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Lipids promote ferroptosis in cancer cells

Research Article

Conjugated linoleates can act as ferroptosis inducers by promoting lipid peroxidation and cancer cell death.

About the authors


Olga (Olya) Vvedenskaya, Mariia Kuzina
Olga (Olya) Vvedenskaya
Sci. Communications Officer

Dr. Dr. Olya Vvedenskaya studied medicine, and further obtained her PhD in the field of molecular oncology. She loves to deliver scientific messages in a clear and accessible manner.


Mariia Kuzina
PhD Candidate at KIT

Mariia Kuzina specializes in materials science and 3D printing of functional polymers. She is passionate about communicating science in all forms and mentoring young scientists.

Resources


Ferroptotic cell death…

Beatty et al. | Nat. Comm. (2021)


Systematic screening for novel lipids by…

Papan et al. | Anal. Chem. (2014)


Mouse lipidomics reveals inherent flexibility…

Surma et al. | SciRep (2021)


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Summary

• Conjugated linoleic acid α-eleostearic acid (αESA) induces ferroptosis in cancer cells by promoting lipid peroxidation
• ACSL1 incorporates αESA into neutral lipids
• ACSL1 promotes ferroptosis-mediated cell death

Authors
Olga (Olya) Vvedenskaya, Mariia Kuzina

by Mariia Kuzina

FERROPTOSIS is a regulated form of cell death that is associated with the accumulation of lipid hydroperoxides and reactive oxygen species that break down fats in cellular membranes. This process differs from other forms of programmed cell death, as the genes that regulate ferroptosis have no role in regulating any other form of cell death, offering a potential avenue for optimizing cancer treatment.

Ferroptosis plays a role in various diseases, including neurodegeneration, cardiovascular diseases, kidney disorders, and various types of cancer. To optimize targeted ferroptosis induction in cancer cells, researchers have been focused on inhibiting cellular antioxidant pathways that suppress ferroptosis, for example, regulating the activity of the enzyme GPX4 (glutathione peroxidase 4) inhibiting lipid metabolism.

Ferroptosis has been found to be present in various systemic diseases, including but not limited to nervous system disorders, heart disease, liver disease, gastrointestinal disorders, lung disease, kidney disease, various types of cancer, and more.

Researchers have also pursued a complementary strategy for ferroptosis induction by enhancing the production of lipid hydroperoxides, which can spread through a free radical-mediated chain reaction to increase cell death. This approach has shown promise in sensitizing cancer cells to ferroptosis-triggering agents, such as GPX4 inhibitors, for example by increasing polyunsaturated lipids in cancer cells, which have been found to enhance their vulnerability to ferroptosis.

The recent study of Beatty et al. reports that linolenic fatty acids with conjugated double bonds, presented in many plant species, can induce ferroptosis in diverse cancer cells. Researchers found that αESA triggered cell death as a single agent and this death was suppressed by fer-1, the iron chelator deferoxamine, and by the lipophilic antioxidant vitamin E. Cell death by ferroptosis was associated with an increase in lipid peroxidation products that could be otherwise suppressed by fer-1.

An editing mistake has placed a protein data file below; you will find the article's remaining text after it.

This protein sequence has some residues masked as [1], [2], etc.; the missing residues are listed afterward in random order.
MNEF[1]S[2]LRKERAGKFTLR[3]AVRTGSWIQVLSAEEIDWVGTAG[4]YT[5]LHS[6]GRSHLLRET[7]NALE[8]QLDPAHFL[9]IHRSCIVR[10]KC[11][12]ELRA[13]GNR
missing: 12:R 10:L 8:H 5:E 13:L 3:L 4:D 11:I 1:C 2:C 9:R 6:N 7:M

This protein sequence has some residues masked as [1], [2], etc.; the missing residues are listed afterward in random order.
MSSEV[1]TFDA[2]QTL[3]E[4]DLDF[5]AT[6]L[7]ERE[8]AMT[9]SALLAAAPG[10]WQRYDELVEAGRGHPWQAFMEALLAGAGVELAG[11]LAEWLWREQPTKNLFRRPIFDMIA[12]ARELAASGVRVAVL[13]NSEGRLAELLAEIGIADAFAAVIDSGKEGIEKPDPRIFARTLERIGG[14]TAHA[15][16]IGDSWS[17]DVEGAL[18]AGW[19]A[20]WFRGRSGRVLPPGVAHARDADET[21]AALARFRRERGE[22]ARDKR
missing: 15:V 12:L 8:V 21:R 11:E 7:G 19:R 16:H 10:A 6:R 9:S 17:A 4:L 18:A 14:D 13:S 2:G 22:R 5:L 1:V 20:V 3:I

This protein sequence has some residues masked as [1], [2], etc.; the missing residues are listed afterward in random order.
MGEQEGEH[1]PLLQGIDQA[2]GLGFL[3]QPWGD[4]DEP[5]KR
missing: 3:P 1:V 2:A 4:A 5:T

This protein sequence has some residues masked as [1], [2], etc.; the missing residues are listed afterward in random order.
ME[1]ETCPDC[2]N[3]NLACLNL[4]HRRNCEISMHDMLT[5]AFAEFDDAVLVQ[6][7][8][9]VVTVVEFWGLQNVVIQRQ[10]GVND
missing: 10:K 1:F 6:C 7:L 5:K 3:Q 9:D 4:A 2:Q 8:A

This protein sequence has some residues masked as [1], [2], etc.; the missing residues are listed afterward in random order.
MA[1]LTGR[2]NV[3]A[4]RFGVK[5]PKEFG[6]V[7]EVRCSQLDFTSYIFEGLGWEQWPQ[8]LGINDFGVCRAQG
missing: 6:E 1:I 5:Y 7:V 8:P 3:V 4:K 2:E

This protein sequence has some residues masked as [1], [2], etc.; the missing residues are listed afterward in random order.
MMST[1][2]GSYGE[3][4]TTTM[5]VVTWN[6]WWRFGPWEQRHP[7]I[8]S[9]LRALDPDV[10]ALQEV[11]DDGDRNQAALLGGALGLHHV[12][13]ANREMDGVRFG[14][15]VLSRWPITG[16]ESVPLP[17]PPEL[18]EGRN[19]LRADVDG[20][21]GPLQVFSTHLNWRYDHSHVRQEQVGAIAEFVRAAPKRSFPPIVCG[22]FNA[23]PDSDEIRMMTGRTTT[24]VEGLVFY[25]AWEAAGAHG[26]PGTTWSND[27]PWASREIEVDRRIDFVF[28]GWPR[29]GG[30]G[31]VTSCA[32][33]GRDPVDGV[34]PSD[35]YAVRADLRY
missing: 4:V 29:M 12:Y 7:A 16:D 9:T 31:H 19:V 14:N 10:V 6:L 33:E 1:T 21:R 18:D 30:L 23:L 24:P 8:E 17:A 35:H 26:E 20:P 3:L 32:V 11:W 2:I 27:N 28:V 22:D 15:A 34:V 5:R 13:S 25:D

Schematic cycle of lipid oxidation-Induced ferroptosis. A The role of GPX4 in ferroptosis induction. B The role of ACSL1 and αESA in lipid peroxidation and ferroptosis induction. Active components taking part in the ferroptosis: GPX4 inhibitors, αESA linolenic fatty acids affecting neutral lipids and increasing polyunsaturated lipids in cancer cells, the formation of lipid hydroperoxides. However, the ferroptosis can be suppressed by fer-1 (iron chelator deferoxamine) and the lipid antioxidant vitamin E.

Schematic cycle of lipid oxidation-induced ferroptosis. A The role of GPX4 in ferroptosis induction. B The role of ACSL1 and αESA in lipid peroxidation and ferroptosis induction. Active components taking part in the ferroptosis: GPX4 inhibitors, αESA linolenic fatty acids affecting neutral lipids and increasing polyunsaturated lipids in cancer cells, the formation of lipid hydroperoxides. However, the ferroptosis can be suppressed by fer-1 (iron chelator deferoxamine) and the lipid antioxidant vitamin E.
Beatty et al., Nature Communications (2021) 12:2244, 10.1038/s41467-021-22471-y

This study examined how cell toxicity depends on various structural features of the αESA and screened related polyunsaturated fatty acids for death induction. Results showed that αESA with conjugated double bonds at carbons 9, 11, and 13 induced cell death. Conjugated linoleic acid was a poor inducer of cell death, suggesting the third conjugated double bond is required for ferroptosis activity.

Jacaric and catalpic acids were consistently the most toxic to the panel, followed by α-calendric acid, αESA, and βESA. Punicic acid and arachidonic acid exhibited substantially less anti-proliferative activity and the remaining control fatty acid were largely inactive. These results support a unique ferroptosis-inducing activity of conjugated fatty acids.

The toxicity of conjugated linolenic fatty acids for cancer cells. A The correlation of the structure and effectiveness of 18-carbon conjugated polyunsaturated fatty acids against cancer cell line after 72 hours of treatment. B Toxicity of different fatty acids on a mix of 100 human cancer cell lines and measured cell viability after 48 hours. The results are shown in a violin plot with a toxicity value of 1 representing complete cell loss and 0 indicating normal viability; IC50, half maximal inhibitory concentration.

The toxicity of conjugated linolenic fatty acids for cancer cells. A The correlation of the structure and effectiveness of 18-carbon conjugated polyunsaturated fatty acids against cancer cell line after 72 hours of treatment. B Toxicity of different fatty acids on a mix of 100 human cancer cell lines and measured cell viability after 48 hours. The results are shown in a violin plot with a toxicity value of 1 representing complete cell loss and 0 indicating normal viability; IC50, half maximal inhibitory concentration.